17 July 2017 Print Companies

Perivan pulses to the heart of the City

For central London printer Perivan Press success is about location, location, location. Operating in the City means it is on the spot for the most demanding jobs.

Perivian Press is the printer that loves red tape. Regulations require compliance and compliance means that information has to be published. And Perivan, just north of the City of London, is at the heart of this business.

Financial reports, compliance papers and presentation material form the main type of information that has to be printed and as the largest financial printer in London, the more that companies are forced to disclose the better Perivan likes it.

At its head is Robin Bishop, one of three directors who led a management buyout from Williams Lea in 2003. Managing director Bishop is joined by Geoff Hudson and Philip Williams as chief executive who now run the only financial printer in London with its own print capacity. “Other City printers have a floor of meeting rooms or offices, we have a floor of print machines,” he says. “One approach is costing the business money, the other is making us money.”

That production floor is the basement of the building in Worship Street, just north of the City where it can deliver within 30 minutes of the desperate call for a new set of documents, amended after someone needs to make a change one hour before a crucial presentation. There is a demand for this turnaround and Peruvian supplies it. “We are more than anything else a service industry,” says Bishop.

Perivan used to occupy four levels in the building in Worship Street, just along from the former Maxwell House, head office for Robert Maxwell’s empire back in the day. However, after its landlord changed, the premises were refurbished and market rates charged instead of what was a peppercorn rent in comparison, Perivan needed to make savings.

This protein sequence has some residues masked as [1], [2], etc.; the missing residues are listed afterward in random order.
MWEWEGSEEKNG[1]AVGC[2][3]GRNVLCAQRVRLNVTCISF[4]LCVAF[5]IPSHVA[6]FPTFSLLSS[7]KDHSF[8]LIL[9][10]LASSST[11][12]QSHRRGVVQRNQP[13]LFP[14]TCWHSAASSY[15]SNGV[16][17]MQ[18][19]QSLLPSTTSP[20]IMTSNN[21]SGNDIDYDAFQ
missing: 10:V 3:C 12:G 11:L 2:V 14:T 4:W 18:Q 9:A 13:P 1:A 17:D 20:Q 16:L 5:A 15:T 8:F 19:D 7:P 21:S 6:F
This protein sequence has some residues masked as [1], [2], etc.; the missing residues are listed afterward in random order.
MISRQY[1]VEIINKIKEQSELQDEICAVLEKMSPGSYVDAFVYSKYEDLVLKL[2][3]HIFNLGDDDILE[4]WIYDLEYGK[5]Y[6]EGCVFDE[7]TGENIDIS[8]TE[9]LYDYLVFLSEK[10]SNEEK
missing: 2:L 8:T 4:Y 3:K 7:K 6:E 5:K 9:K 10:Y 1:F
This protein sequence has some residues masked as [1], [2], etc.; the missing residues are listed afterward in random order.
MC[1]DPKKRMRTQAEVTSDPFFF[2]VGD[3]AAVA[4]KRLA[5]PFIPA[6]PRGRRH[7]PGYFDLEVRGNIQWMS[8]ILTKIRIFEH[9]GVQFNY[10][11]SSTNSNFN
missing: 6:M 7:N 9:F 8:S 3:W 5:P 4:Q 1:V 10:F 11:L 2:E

It looked at every cost and as a result relinquished the top floor and switched from Xerox print engines to Ricoh where the click rate is lower than that Perivan had been used to. It now runs two Pro C9100s and a Pro C7100 below ground along with a Horizon booklet maker and BQ470 perfect binder, wire binding and guillotine. The binder runs with hot melt glues rather than PUR. “PUR simply is not fast enough,” Bishop says.

It is questionable if the binder and guillotine can ever leave as the large access to the subfloor level was changed during the refurbishment, closing off the route used to bring them into the building. On the next floor is an extensive type-setting room with ranks of typesetters working on QuarkXPress or InDesign to produce presentation documents, financial reports, pitch presentations and the like that generate the revenue to oil the wheels of the City.

“We have double the number of typesetters than our closest rivals,” says Bishop. Even so this is well down on the numbers employed at terminals running Linotype, Miles 33, 3B2 or other specialist typesetting applications during the privatisation heyday of financial printing, still less than the numbers of hot metal comps needed when Bishop began his career 43 years ago at Waterlow City.

In part this is because that work has disappeared, in part because following a change in regulations in 2006, a listed company no longer needs to print an annual report for shareholders. Surprisingly this was good news for Perivan. “Our message was why print more than you need to,” explains Bishop. The subliminal message was why not print the very much smaller number you require using our digital presses rather than using someone else’s litho presses.